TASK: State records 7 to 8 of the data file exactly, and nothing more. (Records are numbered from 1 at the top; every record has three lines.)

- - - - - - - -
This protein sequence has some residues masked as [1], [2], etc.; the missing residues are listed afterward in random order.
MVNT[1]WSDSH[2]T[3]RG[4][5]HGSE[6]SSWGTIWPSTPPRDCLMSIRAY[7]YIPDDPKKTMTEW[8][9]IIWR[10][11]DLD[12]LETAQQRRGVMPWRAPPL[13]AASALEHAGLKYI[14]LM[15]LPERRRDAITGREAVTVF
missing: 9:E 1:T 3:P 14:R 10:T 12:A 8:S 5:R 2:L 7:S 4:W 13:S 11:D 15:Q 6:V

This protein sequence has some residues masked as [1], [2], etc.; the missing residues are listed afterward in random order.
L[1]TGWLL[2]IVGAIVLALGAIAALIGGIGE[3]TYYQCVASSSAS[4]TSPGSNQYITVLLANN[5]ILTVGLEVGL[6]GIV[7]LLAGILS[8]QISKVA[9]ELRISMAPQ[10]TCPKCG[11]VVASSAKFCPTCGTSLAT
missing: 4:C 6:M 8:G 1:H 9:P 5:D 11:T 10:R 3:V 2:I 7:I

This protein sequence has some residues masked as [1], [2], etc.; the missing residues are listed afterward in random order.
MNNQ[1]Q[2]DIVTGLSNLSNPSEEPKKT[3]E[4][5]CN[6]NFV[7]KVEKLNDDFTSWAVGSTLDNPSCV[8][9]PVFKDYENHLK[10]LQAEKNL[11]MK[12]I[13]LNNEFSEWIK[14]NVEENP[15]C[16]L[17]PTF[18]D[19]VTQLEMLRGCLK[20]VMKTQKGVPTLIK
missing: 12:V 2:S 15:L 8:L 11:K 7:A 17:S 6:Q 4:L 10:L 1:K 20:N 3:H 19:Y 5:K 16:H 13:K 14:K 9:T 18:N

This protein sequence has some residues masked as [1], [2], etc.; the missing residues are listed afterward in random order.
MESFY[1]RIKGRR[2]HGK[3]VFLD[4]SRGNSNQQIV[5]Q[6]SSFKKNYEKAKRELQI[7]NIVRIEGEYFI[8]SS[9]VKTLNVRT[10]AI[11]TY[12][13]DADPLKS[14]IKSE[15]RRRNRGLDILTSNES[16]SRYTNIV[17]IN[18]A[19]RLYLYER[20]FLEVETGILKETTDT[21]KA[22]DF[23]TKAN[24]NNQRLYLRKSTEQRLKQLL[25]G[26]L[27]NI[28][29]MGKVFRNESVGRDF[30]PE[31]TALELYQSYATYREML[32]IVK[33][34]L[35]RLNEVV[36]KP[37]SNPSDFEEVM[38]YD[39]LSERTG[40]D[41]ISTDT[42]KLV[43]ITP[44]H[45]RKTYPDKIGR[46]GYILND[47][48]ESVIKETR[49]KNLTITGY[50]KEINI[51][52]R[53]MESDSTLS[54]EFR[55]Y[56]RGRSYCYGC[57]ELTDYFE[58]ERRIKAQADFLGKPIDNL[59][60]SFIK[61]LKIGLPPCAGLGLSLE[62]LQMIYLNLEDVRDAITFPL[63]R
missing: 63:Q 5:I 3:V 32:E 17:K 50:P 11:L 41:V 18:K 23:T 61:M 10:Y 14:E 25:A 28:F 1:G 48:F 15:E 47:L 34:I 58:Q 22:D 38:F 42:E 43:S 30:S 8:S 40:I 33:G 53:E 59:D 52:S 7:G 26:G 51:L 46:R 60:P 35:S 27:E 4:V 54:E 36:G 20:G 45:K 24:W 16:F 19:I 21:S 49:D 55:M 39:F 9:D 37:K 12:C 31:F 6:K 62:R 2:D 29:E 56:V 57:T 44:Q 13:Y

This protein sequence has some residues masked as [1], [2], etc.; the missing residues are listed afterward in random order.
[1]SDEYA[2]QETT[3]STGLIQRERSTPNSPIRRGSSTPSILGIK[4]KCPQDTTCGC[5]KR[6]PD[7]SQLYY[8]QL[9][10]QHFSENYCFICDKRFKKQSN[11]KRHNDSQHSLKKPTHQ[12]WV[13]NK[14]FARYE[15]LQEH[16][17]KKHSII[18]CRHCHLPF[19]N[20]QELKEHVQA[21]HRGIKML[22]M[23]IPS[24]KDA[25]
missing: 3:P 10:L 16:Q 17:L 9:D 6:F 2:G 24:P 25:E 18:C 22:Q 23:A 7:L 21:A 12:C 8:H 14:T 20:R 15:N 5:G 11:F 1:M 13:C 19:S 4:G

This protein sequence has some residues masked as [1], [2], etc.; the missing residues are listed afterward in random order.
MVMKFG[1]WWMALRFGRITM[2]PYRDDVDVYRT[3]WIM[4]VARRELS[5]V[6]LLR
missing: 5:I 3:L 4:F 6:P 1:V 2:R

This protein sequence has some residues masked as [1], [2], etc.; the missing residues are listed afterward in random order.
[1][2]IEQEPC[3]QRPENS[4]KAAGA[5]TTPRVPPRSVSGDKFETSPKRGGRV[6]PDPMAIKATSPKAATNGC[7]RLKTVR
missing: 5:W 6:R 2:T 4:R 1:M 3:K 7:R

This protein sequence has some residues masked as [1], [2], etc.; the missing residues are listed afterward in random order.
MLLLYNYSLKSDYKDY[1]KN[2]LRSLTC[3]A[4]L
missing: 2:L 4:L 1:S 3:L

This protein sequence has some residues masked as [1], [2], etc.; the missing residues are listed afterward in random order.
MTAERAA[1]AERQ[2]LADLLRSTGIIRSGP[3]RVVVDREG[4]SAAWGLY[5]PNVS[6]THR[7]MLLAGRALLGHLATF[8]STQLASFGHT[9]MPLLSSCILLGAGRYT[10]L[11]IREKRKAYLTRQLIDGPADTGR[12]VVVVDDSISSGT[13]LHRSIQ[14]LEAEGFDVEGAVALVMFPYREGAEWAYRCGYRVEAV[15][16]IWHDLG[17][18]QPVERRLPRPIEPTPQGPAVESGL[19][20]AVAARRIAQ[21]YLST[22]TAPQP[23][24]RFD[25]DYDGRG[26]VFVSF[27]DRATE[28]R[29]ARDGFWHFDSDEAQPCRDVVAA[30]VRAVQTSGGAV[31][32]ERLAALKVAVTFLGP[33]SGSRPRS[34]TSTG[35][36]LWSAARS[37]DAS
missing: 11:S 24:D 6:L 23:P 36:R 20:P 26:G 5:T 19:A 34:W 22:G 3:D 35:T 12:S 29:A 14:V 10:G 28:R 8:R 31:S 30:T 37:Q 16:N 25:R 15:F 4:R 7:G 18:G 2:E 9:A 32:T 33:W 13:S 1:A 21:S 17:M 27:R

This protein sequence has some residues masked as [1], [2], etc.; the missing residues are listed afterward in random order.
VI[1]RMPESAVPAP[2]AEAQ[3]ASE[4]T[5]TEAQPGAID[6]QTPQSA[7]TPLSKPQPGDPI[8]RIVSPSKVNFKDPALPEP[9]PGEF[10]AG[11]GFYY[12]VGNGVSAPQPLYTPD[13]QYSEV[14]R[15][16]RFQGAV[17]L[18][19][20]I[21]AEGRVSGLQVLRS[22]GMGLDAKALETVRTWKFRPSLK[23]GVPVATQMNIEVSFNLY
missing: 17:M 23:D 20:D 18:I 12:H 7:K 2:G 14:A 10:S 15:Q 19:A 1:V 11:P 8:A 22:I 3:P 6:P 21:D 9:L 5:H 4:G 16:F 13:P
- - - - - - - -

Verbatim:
This protein sequence has some residues masked as [1], [2], etc.; the missing residues are listed afterward in random order.
[1][2]IEQEPC[3]QRPENS[4]KAAGA[5]TTPRVPPRSVSGDKFETSPKRGGRV[6]PDPMAIKATSPKAATNGC[7]RLKTVR
missing: 5:W 6:R 2:T 4:R 1:M 3:K 7:R

This protein sequence has some residues masked as [1], [2], etc.; the missing residues are listed afterward in random order.
MLLLYNYSLKSDYKDY[1]KN[2]LRSLTC[3]A[4]L
missing: 2:L 4:L 1:S 3:L